From Cineaste, Spring 1996. — J.R.
A dozen years ago, when his second feature, Stranger Than Paradise, catapulted him to worldwide fame, Jim Jarmusch seemed at the height of arthouse fashion. Having already known him a little before then, I could tell that the extent to which he suddenly became a figurehead for the American independent cinema bemused him in certain ways. Given the aura of hip, glamorous downtown Manhattan culture that seemed to follow him everywhere, how could it not? I can still recall a New York Times profile a few years back that was so entranced by his image that it suggested that, simply because Jarmusch chose to live in the Bowery, that neighborhood automatically took on magical, transcendent properties.
When Dead Man, his sixth feature, premiered at Cannes last year, it suddenly became apparent that Jarmusch’s honeymoon with the American press was over — although his international reputation to all appearances survives intact. There are multiple reasons for this, including Dead Man itself, and before getting around to this visionary, disturbing black-and-white Western — which I regard as his most impressive achievement to date — it’s worth considering what’s happened to the American independent cinema over the past decade, which has a lot to do with Jarmusch’s changed position in the media.… Read more »
Scandalously neglected and all but forgotten in recent years, Leopoldo Torre-Nilsson (1924-1978), perhaps the first world-class Argentinean director, enjoyed a certain vogue in this country in the early 60s–despite the stiff competition from France, Italy, and Japan in offering personal and stylistically expressive cinema. Among his films distributed in that era, La casa del angel (1957)–also known back then as End of Innocence–is almost certainly the most impressive, a gothic tale of female adolescence with an arresting and original flashback structure and a baroque visual style worthy at times of Orson Welles (especially in his Magnificent Ambersons mode). Written, like many of Torre-Nilsson’s other major features, by his wife, novelist and playwright Beatriz Guido–adapting in this case one of her own novels–this is a haunting and captivating mood piece that almost never turns up, a rare viewing opportunity courtesy of the Chicago Latino Film Festival. (It will screen again at the same time and place next week.) Village, Monday, April 15, 6:15, 642-2403. –Jonathan Rosenbaum
Art accompanying story in printed newspaper (not available in this archive): film still.… Read more »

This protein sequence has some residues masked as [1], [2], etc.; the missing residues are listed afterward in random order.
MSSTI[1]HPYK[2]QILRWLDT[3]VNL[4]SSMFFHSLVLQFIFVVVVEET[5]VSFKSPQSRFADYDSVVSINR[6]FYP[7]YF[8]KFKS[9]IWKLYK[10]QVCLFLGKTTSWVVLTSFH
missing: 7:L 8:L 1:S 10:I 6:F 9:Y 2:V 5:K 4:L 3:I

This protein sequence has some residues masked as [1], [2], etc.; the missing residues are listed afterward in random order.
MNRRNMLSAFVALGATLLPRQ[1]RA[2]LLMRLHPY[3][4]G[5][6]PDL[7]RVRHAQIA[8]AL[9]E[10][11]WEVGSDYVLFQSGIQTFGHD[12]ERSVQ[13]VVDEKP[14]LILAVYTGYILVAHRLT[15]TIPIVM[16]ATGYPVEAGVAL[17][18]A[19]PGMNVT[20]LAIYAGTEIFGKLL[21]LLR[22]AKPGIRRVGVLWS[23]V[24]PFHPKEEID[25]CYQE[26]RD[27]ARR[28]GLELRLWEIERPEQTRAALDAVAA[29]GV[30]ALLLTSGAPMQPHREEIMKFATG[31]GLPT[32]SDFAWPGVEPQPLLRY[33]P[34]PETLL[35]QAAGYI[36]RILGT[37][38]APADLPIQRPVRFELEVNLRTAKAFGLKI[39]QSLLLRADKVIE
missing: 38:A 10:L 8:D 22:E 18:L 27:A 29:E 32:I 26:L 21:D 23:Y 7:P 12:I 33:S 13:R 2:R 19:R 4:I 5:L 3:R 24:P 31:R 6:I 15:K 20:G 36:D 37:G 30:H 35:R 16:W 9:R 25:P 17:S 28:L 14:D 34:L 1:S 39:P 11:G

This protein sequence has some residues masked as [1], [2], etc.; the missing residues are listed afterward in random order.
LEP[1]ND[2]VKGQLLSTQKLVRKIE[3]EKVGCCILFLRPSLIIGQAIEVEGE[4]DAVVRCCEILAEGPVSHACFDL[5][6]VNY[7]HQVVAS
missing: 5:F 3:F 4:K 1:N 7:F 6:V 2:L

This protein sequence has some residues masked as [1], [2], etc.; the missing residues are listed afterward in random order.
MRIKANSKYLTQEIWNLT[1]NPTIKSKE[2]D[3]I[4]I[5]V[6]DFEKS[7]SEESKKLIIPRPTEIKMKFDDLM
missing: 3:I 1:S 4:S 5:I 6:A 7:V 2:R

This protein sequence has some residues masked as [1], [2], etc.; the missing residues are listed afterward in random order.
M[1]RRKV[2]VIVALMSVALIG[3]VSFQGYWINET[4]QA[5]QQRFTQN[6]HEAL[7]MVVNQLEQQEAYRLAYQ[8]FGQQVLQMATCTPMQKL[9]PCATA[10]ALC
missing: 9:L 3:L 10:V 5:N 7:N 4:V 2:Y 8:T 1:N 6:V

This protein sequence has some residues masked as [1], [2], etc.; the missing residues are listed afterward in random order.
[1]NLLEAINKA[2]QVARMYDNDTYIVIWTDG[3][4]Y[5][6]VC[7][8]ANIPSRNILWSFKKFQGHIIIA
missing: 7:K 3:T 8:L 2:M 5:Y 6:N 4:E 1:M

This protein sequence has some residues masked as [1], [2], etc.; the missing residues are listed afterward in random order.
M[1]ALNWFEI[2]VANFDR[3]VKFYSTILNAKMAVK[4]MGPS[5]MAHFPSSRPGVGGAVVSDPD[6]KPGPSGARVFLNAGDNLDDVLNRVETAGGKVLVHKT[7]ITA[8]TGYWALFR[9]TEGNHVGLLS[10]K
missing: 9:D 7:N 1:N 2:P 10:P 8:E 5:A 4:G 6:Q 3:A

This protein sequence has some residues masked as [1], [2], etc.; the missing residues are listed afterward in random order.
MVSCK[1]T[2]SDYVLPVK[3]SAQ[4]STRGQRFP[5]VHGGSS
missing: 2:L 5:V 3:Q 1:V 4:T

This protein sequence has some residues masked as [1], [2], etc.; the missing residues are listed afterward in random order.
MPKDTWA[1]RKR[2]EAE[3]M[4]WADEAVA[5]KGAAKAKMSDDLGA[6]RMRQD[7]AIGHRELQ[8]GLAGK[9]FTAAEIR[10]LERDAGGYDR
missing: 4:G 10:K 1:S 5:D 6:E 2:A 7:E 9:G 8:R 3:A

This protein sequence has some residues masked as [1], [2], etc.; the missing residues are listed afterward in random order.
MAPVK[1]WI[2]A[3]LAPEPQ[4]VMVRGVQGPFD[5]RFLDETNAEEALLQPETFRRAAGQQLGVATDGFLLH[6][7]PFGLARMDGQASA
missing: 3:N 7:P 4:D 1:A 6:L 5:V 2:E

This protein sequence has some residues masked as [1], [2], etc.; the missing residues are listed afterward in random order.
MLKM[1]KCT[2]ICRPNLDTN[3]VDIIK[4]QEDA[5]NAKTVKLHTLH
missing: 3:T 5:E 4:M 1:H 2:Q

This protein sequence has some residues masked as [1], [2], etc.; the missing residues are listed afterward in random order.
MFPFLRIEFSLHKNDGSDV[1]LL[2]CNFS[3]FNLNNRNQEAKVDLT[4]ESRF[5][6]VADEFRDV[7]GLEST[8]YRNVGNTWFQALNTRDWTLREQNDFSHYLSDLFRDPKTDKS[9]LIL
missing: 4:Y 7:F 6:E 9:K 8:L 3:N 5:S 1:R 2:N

From the Chicago Reader (April 12, 1996). — J.R.
A Family Thing
Directed by Richard Pearce
Written by Billy Bob Thornton and Tom Epperson
With Robert Duvall, James Earl Jones, Michael Beach, Irma P. Hall, David Keith, Grace Zabriskie, Regina Taylor, Mary Jackson, Paula Marshall, and James Harrell.
If good quiet movies seem as rare as hen’s teeth nowadays, one reason is that they’re gone before most of us get around to seeing them. As a rule, it’s the loud movies, good and bad (usually bad), that claim our attention first — the ones that yell at us from afar through monster ad campaigns tricked up with socko clips and hyperbolic quotes. Those that speak to us in a normal tone of voice, without flash or filigree, seep into our consciousness more gradually — and gradual discoveries are fast becoming impossible given that the commercial fate of a new feature is often sealed the opening weekend.
The first time I saw A Family Thing — not only the best but pretty nearly the only good quiet Hollywood movie I’ve seen this year — was at a press show in late February, back-to-back with The Birdcage. It took me completely by surprise — unlike The Birdcage, which had been shouting from the rooftops for months — and when I finally got around to seeing it a second time I found it every bit as affecting.… Read more »
Ken Loach, perhaps the most accomplished and intelligent Marxist practitioner of social realism left in England, stretches his impressive talents to depict the Spanish civil war from the point of view of a young unemployed communist from Liverpool (Ian Hart) who joins the republican anti-Franco forces. Scripted by Jim Allen (who also wrote Loach’s Raining Stones) Land and Freedom is historically convincing as well as gripping–Loach near his passionate best. Far from offering a standard defense of the communist position, this 1995 film presents a detailed revisionist critique of the party’s betrayal of other leftist factions in Spain. With Rosana Pastor, Iciar Bollain, Tom Gilroy, and Frederic Pierrot. Music Box, Friday through Thursday, April 12 through 18. –Jonathan Rosenbaum… Read more »